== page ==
It’s Not Your Uncle’s PM Job
What’s happening to the traditional PM Role?
An interesting thing is happening in the Project Management trade right now. Are we are on our way to losing the traditional Project Manager (PM) role? Certainly not in all industries, but the popularity of less rigid project management techniques that we’ve seen embodied in many of the most successful software companies who’ve moved to Agile methods is beginning to have more and more of an impact on the traditional PM role.
Do you remember when your uncle worked at that aerospace firm and always was in demand as the sought after PM, even thought the firm rarely seemed to finish its projects before they were massively re-scoped or cancelled. Well, the days of that type of command and control PM may be coming to an end.
Evolving Software Project Management Roles May Drive Changes in Overall Project Management Practice
To be sure, much of the everything-is-Agile craze is simply just the next management Fad (as I’ve written about in BlueProject before; see Made Up Agile), but with the project success rate that Agile has brought to Software Project Management cycles, which have always had a very high failure rate, you can see why traditional project management approaches are being questioned.
In his May 2021 Harvard Business Review article entitled How Project Managers Can Stay Relevant in Agile Organizations, Jeff Gothelf makes the case that “as agile becomes the norm,” PMs must adjust because, he asserts, that although “Agile does not have to be the death knell of project management …. It…. demand(s) a transformation” of project management practices.
I am not so sure I am in full agreement, unless Gothelf is speaking only about Software Engineering Projects here, but he certainly has a point.
The point is: Agile is working relatively well in technology companies — specifically software technology companies — and this means plenty of executives in all types of business functions are looking at what is being done around Agile Project Management and trying to see what they can learn from it.
It’s not entirely clear where this is all going, but as I pointed out in Made up Agile, even McKinsey Consulting (see The five trademarks of agile organizations by the “McKinsey Agile Tribe,” no less) has been trying to get into the game of doing Agile on all projects (not just software projects).
One potential outcome of this trend is that the focus on the PM as the indispensable role on every project really changes, and it becomes much more about the project team or teams. This is essentially the point that I believe Dave Cornelius is trying to make in his article for the Project Management Institute entitled The PM role in a lean and agile world. Cornelius points out that in some Agile practices (e.g., pure Scrum) there is not a defined role for the PM in the day-to-day management of the critical design, development, and work product delivery cycles, but he maintains that the PM can become more of a “Servant Leader” (see The Servant Leader GlobeBlog post) who eliminates roadblocks, ensures project strategic alignment, etc.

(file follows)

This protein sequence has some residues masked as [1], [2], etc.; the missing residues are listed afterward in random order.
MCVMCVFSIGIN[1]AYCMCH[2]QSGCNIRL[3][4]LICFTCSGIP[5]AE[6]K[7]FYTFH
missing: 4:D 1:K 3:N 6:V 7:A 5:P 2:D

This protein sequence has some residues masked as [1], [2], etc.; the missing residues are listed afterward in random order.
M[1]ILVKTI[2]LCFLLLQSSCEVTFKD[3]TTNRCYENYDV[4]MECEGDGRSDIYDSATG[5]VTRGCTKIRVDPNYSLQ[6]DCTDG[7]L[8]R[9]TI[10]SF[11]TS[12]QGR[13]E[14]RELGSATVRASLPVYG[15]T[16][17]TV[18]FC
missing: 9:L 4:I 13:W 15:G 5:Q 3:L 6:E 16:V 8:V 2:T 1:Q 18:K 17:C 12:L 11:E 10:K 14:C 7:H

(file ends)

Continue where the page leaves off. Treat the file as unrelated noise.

This does make some sense, especially if the PM can help to ensure that the strategic alignment of the project is consistent with the overall enterprise portfolio of project work, and if the PM can act in a more facilitative role with all the key team members. The shocker for the PM is that they will not spend a significant amount of time drilling-down on scope and schedule challenges, as many PMs are accustomed to doing. These issues would now be owned by the overall (Agile) development team.
It’s About the Project
The thing is, whether we want to admit it or not, a lot of us PM types have teeny tiny control issues (as Ann Lamott says: “if I was God’s west coast rep….”). Basically, we want to control outcomes. We also have been conditioned to believe that we are 100% accountable for those outcomes, and that we, alone, are the person who must stay on top of these critical items.
Except that just isn’t completely true in many circumstances. Sure, we may still be the one who is held accountable for a project’s success or failure, but the whole team is responsible for ensuring the delivery of outcomes. Isn’t it better if project management is something the whole team does? It is about the project’s success, not the PM’s glory in delivering it.
So, it may be that what happens from all of this potential turmoil surrounding PM roles is that we are all forced to focus on better teamwork, and we are reminded that empowered teams deliver projects, not PMs.
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